How We Live  ·  About The Ubyssey

Thinking too much

This is a gruelling moment in our lives, he thinks as he sidles up beside her.

He had been walking behind her for two blocks, slowly gaining on her. He knew, if she didn’t turn soon, he would have to pass her; now here it is.

The equally paced sidewalk pass, he thinks.

She smiles over her shoulder, taking him in at a glance.

I feel like I’m following you, he thinks, laughing in his head. I’ll pull comfortably ahead in a few seconds.

More like a full minute, at this rate, she thinks. That is, unless I have the heart of a street-side martyr and slow my pace.

Would you do that, for me? he thinks, smiling back at her. They are matched now on the skinny sidewalk.

I could, she thinks, giving him a playfully imagined shove. Or, I could anticipate this social sacrifice and decide to ignore it. I’m a busy girl, you know. I can’t slow down for every handsome Joe walking my way.

So, he thinks. You think I’m handsome. He looks over at her.

Her eyes roll up to the treeline. That’s called selective hearing, she thinks. A male epidemic.

He sniffs. You’re not so hard on the eyes yourself.

Aren’t you just a young Casanova, she thinks, but her cheeks consider reddening slightly. Their shoulders brush going past a protruding hedge. Don’t think I’m going to change my pace for a few sly thoughts, she thinks.

He inhales the brisk autumn air. I wouldn’t want you to, he thinks.

They reach an intersection.

Looks like this is it, he thinks.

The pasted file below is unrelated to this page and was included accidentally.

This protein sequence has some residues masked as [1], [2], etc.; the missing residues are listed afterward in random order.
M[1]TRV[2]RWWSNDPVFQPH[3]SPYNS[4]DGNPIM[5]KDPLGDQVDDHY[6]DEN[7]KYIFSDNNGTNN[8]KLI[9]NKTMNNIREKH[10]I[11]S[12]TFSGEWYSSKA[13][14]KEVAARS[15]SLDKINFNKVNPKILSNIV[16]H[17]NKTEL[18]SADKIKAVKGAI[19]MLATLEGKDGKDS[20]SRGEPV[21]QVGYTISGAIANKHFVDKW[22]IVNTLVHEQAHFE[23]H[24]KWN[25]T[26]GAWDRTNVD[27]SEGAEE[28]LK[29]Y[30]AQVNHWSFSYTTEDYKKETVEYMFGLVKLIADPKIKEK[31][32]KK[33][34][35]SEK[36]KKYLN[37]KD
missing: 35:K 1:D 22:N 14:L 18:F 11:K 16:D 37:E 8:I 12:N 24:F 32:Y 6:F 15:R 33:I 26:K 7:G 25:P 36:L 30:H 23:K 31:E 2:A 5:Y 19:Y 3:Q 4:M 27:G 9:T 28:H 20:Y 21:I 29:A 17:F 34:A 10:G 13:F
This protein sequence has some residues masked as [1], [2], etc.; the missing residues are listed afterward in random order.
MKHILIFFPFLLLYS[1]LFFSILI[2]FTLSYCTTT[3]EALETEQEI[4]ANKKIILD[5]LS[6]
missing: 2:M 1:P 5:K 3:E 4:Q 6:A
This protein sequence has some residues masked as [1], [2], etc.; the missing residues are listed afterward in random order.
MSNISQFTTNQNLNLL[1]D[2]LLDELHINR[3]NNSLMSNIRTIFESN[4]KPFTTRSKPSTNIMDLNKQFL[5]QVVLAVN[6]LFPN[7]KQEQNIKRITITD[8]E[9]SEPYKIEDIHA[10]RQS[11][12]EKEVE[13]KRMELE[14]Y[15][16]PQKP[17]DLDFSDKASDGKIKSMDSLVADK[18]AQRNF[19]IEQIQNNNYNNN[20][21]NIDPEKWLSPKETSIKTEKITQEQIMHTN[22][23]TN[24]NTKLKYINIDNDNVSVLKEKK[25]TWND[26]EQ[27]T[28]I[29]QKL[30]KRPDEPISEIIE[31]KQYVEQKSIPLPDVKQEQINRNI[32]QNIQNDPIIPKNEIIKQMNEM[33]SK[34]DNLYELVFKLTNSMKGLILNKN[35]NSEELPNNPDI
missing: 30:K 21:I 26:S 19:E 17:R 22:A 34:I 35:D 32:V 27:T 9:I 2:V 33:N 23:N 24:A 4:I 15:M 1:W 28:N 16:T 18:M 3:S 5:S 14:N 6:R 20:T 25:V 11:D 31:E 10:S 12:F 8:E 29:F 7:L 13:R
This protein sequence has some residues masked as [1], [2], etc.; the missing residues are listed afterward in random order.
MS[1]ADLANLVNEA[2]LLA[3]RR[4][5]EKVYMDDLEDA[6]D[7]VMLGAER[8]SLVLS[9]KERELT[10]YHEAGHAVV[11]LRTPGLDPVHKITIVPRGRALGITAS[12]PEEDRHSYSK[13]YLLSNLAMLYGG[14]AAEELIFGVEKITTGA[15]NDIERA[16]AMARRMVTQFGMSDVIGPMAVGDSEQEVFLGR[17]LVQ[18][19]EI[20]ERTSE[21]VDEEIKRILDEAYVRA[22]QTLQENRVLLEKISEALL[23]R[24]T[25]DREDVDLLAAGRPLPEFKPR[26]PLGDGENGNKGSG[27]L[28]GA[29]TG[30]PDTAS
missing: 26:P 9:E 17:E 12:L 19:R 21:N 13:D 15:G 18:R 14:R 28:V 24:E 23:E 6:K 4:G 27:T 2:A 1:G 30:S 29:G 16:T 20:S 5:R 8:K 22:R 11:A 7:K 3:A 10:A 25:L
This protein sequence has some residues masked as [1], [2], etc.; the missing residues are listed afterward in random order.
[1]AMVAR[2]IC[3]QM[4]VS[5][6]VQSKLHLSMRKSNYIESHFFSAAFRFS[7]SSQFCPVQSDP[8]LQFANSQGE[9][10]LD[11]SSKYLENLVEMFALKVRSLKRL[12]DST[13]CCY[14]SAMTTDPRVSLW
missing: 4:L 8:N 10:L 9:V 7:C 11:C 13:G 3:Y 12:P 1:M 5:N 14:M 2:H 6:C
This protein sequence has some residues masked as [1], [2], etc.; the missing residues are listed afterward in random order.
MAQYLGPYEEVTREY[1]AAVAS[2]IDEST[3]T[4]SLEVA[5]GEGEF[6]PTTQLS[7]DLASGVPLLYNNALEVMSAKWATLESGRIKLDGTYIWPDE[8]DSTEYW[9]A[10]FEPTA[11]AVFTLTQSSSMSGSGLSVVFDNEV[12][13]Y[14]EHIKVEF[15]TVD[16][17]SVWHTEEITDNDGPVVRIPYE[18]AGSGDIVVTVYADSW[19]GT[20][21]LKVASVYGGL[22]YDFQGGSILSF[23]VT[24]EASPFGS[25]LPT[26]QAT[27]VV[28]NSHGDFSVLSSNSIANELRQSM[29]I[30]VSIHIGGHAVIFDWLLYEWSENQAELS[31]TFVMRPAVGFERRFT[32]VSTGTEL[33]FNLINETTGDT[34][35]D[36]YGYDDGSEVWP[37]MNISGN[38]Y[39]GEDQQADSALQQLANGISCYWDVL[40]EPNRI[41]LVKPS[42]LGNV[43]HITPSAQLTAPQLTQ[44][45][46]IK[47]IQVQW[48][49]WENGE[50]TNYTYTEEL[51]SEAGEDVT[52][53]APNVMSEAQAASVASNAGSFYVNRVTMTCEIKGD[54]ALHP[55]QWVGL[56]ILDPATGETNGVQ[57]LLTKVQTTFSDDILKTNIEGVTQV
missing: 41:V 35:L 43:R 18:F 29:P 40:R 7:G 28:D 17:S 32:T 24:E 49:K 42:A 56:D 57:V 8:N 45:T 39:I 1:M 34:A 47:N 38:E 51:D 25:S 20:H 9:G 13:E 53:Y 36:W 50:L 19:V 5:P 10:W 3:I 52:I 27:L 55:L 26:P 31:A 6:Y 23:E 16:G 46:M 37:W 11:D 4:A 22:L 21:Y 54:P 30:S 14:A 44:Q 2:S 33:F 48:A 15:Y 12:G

I guess so, she thinks. The light changes. She walks.

He watches her cross the street and hop the curb. He thinks about running after her. Imagines sprinting into traffic, cars screeching and a chorus of horns. He thinks about waving absent apologies while darting between strangers on the sidewalk; about her hair beneath that white wool beanie from behind, breath billowing into delicate clouds. He thinks about touching her arm; her looking up at him with that smile, as if she was thinking about this too. He would tell her he couldn’t let her go, not without getting her number; notice how she combs her bag with a forced calm, producing a little white Graphic Designer business card, half creased, and how he takes it, between his index and middle finger, and tips it in the air.

I’ll call you, he says. His words puff white with each syllable. A lady on the corner glances at him. He misses his light.

He thinks about looking for the girl up the street. That would look dumb, he thinks. He’s not that desperate. He does glance back though, while crossing the road. The sidewalk is a crowd of dark shapes.

Not that desperate, he thinks.

Maybe I should be.

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